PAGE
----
Annuities (Life, Insurance)
The average American spends 18 years in retirement — and less than half of them have set aside money for this period (Federal Consumer Information Center).
To help protect yourself from becoming one of them, you can invest in an annuity: a financial contract with an insurance company that generates an income stream provides for your golden years. Annuities offer a great way to save now — and beat the retirement clock.
If you’re confused about annuities, don’t feel like the Lone Ranger. The main reason for the confusion: Annuities may be single or flexible-payment; fixed annuity or variable annuity; deferred annuity or immediate annuity.
Here’s an overview:
Single vs. Flexible-Payment Annuities
You can purchase an annuity either by making a one lump-sum payment (single-premium annuity) or through ongoing contributions (flexible-payment annuity).
Fixed Annuities vs. Variable Annuities
Fixed annuities earn guaranteed interest for a specific period, such as one to five years. Once this period is over, a new rate is set for the next period. Although this guarantee of interest and principal makes fixed annuities similar to Certificates of Deposit (CDs), unlike most CDs, the FDIC does not insure annuities.
Variable annuities usually offer a range of investment or funding options (such as stocks, bonds, and money market instruments). The principal is not guaranteed and your return might vary. Some variable annuities allow you to divide your investment between these higher-risk vehicles and, a fixed account that guarantees principal and interest.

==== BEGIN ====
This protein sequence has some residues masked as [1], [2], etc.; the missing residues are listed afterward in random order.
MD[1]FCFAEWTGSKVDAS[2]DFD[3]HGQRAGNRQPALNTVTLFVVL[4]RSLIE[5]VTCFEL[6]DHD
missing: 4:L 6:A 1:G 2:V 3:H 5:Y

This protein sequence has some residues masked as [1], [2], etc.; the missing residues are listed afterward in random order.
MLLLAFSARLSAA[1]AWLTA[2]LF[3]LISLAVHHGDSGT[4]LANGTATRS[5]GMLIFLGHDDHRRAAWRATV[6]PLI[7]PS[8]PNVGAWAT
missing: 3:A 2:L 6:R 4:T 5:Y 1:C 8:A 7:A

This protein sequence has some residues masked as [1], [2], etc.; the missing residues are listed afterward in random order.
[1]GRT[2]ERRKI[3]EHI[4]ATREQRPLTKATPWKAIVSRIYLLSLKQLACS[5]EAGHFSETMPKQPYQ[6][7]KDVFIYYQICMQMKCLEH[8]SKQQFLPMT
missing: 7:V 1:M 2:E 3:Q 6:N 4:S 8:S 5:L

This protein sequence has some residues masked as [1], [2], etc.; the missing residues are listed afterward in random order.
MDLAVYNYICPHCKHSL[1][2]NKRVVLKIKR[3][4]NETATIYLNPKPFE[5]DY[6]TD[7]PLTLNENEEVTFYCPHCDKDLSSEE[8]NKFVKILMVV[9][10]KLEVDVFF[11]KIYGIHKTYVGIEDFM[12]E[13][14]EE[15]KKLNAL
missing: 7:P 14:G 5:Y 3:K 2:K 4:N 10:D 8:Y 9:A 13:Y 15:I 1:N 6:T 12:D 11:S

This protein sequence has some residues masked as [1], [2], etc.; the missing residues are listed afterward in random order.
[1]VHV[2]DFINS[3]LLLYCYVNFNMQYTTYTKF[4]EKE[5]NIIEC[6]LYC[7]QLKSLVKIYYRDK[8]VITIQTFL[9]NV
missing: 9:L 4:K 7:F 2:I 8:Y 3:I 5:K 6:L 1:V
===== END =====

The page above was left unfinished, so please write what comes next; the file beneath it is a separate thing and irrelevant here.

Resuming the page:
With fixed annuities, the insurance company factors in most contract expenses — such as maintenance and contract fees — when setting interest rates or payment amounts. Variable annuities are usually more complex than fixed annuities with more features and higher fees. Both types of annuities might set “early surrender” fees for opting out of an annuity.
Deferred vs. Immediate Annuities
You’ll receive payments earlier from an immediate annuity and delay getting money from a deferred annuity. The type of payout depends on your needs.
With a Deferred Annuity:
- You don’t pay income tax on earnings until you withdraw money, usually during retirement, when you’ll probably be in a lower tax bracket.
- You can put in as much money as you want.
- You can provide death benefits to your beneficiaries without the costs and delays of probate.
With an Immediate Annuity:
- You get guaranteed payments for life to supplement other income sources (Social Security, pensions, etc.) and can choose how often to receive payments.
- You pay income taxes only as you receive payments.
- You can minimize the worry of making sure that your financial resources will last for your lifetime.